The book is designed to help people charged with OVI. People in that position need help, and one way I can help is providing this book. I can’t represent every person who contacts me after being charged with OVI: I typically only accept one new client per week. I certainly can’t field calls from every person who has questions about Ohio OVI laws. I can, however, answer those questions in the form of this low-cost book. I hope the book provides valuable information which is helpful to many people charged with DUI/OVI in Ohio.

This summer, I had the honor of being shadowed by Japanese criminal defense lawyer Yaeko Hashimoto, who recently completed an LL.M. program at the O.S.U. Moritz College of Law. In our conversations, it became clear there are differences between DUI/OVI laws in Ohio and DUI/OVI laws in Japan. Yaeko agreed to be a guest blogger and prepared the remainder of this article.

Drinking In Japan
Generally, Japanese culture is generous to drinking behavior, compared with other countries. In spring, people have a picnic under cherry blossoms with alcoholic beverages, and many adults enjoy beer or Japanese sake in public areas. Also, Japan has alcohol vending machines on streets so anyone can buy alcoholic beverages 24 hours per day without identification.

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Drunk Driving Laws In Japan
Until 2009, if a driver with no prior record was convicted of O.V.I. per se, the person’s driver license was not suspended. However, the law changed after a tragedy caused by a drunk driver in 2006. The drunk driver hit another car head-on on a bridge, and the victim’s car fell into a dark sea. Three young children were killed. In response, the 2007 and 2009 laws made O.V.I. punishments tougher. The legal limit in Japan is .15 mg/l, which is approximately .03%, as compared to the U.S., which has a legal limit of .08%. Changed to Japan’s O.V.I. punishments are summarized in the following table:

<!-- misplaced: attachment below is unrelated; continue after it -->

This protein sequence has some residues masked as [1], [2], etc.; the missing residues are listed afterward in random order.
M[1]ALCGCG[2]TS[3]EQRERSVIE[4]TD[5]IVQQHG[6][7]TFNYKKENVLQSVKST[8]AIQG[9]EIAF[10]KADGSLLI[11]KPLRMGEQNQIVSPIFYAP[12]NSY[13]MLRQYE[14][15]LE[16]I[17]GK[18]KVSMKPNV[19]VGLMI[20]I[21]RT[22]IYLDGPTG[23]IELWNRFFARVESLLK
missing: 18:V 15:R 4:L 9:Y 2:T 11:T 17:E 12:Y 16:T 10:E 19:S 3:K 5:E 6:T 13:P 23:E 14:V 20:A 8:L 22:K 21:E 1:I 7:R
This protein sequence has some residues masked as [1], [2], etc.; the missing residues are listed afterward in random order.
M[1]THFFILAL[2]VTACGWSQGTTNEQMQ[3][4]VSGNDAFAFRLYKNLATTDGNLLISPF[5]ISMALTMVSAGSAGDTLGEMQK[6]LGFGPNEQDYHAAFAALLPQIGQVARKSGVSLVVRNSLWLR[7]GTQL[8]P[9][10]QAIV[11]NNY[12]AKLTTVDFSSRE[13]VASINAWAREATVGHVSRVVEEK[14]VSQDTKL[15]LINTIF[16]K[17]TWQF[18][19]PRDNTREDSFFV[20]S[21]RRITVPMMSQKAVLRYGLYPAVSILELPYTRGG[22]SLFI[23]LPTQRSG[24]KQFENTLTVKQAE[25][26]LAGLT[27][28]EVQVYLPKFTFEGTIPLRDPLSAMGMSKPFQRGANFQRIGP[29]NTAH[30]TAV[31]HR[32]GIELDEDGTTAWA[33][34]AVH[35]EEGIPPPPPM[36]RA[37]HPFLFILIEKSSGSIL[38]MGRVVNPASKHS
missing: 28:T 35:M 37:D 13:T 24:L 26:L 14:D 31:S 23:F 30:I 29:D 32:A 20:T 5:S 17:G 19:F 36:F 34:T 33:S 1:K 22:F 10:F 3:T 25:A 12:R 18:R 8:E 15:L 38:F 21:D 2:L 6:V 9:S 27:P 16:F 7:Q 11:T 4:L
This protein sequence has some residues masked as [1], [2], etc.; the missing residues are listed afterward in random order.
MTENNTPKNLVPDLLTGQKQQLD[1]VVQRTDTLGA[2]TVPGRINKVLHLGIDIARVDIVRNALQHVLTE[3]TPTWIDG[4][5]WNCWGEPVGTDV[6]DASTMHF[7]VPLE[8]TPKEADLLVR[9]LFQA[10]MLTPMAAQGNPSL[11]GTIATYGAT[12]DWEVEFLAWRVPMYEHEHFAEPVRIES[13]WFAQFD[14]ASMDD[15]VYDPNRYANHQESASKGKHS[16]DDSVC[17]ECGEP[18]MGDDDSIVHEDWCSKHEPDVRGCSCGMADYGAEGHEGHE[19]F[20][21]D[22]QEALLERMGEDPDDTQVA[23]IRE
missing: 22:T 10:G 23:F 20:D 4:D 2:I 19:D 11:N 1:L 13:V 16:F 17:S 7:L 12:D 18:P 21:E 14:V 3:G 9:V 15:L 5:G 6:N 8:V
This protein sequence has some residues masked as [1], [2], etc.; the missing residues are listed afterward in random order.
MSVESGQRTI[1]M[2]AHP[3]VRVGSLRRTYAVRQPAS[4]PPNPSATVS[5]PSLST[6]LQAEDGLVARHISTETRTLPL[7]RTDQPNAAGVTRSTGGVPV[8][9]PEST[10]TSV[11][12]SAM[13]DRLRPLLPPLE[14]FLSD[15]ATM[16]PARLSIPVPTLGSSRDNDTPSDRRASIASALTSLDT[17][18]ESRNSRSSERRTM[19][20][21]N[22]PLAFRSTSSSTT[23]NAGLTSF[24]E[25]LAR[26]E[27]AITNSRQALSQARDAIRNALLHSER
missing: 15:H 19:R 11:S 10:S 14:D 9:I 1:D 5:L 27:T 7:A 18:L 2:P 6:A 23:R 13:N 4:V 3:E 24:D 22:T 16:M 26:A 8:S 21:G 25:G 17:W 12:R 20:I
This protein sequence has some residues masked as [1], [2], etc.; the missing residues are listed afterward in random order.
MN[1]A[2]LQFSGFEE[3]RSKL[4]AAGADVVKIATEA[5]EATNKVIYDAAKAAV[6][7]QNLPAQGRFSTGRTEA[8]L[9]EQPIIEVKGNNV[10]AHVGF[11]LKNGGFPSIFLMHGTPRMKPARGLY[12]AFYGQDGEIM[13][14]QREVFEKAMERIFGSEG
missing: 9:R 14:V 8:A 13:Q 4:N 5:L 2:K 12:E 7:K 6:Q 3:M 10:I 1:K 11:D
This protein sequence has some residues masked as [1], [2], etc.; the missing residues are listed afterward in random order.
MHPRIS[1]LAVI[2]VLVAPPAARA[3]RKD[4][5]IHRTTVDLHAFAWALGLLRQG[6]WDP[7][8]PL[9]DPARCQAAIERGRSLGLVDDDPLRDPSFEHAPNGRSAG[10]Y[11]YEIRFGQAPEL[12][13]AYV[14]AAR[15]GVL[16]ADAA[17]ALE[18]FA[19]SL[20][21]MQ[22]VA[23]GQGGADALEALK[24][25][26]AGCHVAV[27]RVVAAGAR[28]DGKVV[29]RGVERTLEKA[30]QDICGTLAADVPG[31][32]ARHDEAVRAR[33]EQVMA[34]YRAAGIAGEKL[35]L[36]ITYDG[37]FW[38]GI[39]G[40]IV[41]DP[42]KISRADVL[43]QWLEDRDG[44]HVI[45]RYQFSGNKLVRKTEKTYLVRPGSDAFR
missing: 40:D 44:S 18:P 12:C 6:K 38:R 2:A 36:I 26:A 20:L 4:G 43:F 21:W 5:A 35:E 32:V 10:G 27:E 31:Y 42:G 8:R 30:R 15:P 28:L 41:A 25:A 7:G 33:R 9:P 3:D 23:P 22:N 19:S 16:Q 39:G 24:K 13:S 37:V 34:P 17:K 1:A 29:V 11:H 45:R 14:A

Japan OVI punishment table.pdf

Typical Procedure And Consequeces For O.V.I.
If a person is charged with O.V.I. per se for the first time in Japan, the prosecutor will choose a summary trial. With a summary trial, the judge can impose only a fine, not jail, and the defendant does not have the right to court-appointed counsel.

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We are all urged to call the police if we suspect someone is driving under the influence. This message comes to us in radio and television commercials, on billboards, and on cruiser license plates: 1-800-GRAB-DUI. If someone makes the call, when should the police be permitted to stop the driver based on that informant’s tip alone? This question is a hot topic in Ohio DUI/OVI law this year. Two Ohio appellate courts decided ‘informant tip’ cases last month, and the United States Supreme Court decided one earlier this year.

The two recent Ohio cases of State v. WhemLicense plate of trooper cruiser.jpg and State v. Whitacker have many similarities. In both cases, an informant called the police to report a suspected drunk driver. In both cases, the police stopped the suspected drunk driver without observing any additional evidence the driver was under the influence. In both cases, the defendant filed a motion to suppress evidence and argued the informant tip did not justify the traffic stop. In both cases, the trial judge overruled the defendant’s motion to suppress. In both cases, the defendant appealed to the Court of Appeals.

Whem and Whitacker have different outcomes. In Whem, the Court of Appeals agreed with the trial court the initial stop of the defendant was justified. In Whitacker, the Court of Appeals disagreed with the trial court, concluding the stop of the defendant was illegal.